A key commercial drone player is painting a fascinating picture of UAS emergence across public-safety agencies with the release of a new infographic.
A 2017 market report predicts government drone investment will leap from $100 million to $250 million by 2025 with federal spending alone accounting for $170 million – much of which could land across various public-safety agencies.
“Having a visual overview during times of crisis, from search and rescue operations to active shooters, drones provide law enforcement and first responders with a better understanding of the situation at hand without putting more people’s lives in danger,” Dronefly CEO Mike Zaya said.
“Drones provide an aerial view at a fraction of the cost of helicopters and can be deployed more rapidly.”
The infographic breaks down police/fire drone use into six components:
Search and Rescue – Drones can traverse the toughest terrain to find lost or injured victims, especially when equipped with a thermal sensor.
Traffic Collision Reconstruction – Drone photography, combined with mapping software, empowers investigators with new tools to analyze and distribute accident reports.
Active Shooter Investigation – A nimble, live aerial video feed during a mass-shooting crisis could give first responders a better understanding of the unfolding situation.
Crime Scene Analysis – Drone photography of a crime scene provides a more comprehensive overview and a deeper analysis for investigators.
Surveillance – Although deployment may raise privacy issues, police drones equipped with high-def cameras allow the monitoring of illegal operations or persons of interest at safe distances.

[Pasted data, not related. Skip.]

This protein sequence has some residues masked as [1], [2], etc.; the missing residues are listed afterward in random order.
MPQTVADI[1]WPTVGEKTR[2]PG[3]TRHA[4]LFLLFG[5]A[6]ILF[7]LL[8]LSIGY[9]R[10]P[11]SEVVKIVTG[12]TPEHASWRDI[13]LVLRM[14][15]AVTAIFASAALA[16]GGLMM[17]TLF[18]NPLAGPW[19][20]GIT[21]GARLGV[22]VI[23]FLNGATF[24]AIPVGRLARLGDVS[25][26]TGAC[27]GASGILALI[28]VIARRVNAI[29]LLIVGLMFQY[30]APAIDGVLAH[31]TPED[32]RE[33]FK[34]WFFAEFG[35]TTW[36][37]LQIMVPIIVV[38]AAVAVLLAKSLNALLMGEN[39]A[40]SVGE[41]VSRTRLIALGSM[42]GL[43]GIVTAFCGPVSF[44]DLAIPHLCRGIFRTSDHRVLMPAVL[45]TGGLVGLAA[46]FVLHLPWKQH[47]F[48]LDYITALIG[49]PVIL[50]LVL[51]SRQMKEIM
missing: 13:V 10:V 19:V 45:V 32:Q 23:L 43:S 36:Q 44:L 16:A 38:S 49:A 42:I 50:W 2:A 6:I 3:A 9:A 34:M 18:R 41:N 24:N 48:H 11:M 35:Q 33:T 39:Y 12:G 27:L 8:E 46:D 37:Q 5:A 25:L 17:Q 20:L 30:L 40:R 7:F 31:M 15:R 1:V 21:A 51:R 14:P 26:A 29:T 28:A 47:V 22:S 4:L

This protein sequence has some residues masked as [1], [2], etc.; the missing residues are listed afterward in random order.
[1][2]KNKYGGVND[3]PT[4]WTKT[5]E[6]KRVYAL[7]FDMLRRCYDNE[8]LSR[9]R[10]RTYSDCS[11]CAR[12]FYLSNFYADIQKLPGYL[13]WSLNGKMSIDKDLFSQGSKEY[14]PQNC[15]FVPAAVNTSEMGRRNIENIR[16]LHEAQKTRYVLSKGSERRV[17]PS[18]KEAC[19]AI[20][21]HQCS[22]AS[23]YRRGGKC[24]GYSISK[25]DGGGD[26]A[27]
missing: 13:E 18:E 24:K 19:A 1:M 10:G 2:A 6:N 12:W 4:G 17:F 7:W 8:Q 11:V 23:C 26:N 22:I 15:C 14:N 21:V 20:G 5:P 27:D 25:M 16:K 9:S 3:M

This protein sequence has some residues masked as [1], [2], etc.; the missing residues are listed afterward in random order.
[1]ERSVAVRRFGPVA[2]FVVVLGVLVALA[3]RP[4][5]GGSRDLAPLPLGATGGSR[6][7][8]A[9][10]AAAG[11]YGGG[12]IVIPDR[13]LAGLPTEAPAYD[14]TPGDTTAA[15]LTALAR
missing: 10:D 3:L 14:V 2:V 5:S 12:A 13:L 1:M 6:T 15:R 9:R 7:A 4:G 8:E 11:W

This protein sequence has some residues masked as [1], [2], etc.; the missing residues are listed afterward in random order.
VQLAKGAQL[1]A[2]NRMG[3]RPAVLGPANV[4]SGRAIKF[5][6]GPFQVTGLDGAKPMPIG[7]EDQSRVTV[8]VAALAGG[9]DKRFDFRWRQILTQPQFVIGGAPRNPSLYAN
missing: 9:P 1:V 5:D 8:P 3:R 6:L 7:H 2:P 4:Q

Crowd monitoring – Eyes in the sky during a major public event – a concert, rally, etc. – allow for easy observation should a crisis occur.
As a leading authorized distributor for both FLIR thermal cameras and DJI drones, Dronefly can most likely expect to see a steady uptick in new public-safety clients as more agencies enter the “Game of Drones.”
Note: The infographic may be accessed here and appears at the bottom of this article.
Jason is a longstanding contributor to DroneLife with an avid interest in all things tech. He focuses on anti-drone technologies and the public safety sector; police, fire, and search and rescue.
Beginning his career as a journalist in 1996, Jason has since written and edited thousands of engaging news articles, blog posts, press releases and online content. He has won several media awards over the years and has since expanded his expertise into the organizational and educational communications sphere.
In addition to his proficiency in the field of editing and writing, Jason has also taught communications at the university level and continues to lead seminars and training sessions in the areas of media relations, editing/writing and social media engagement.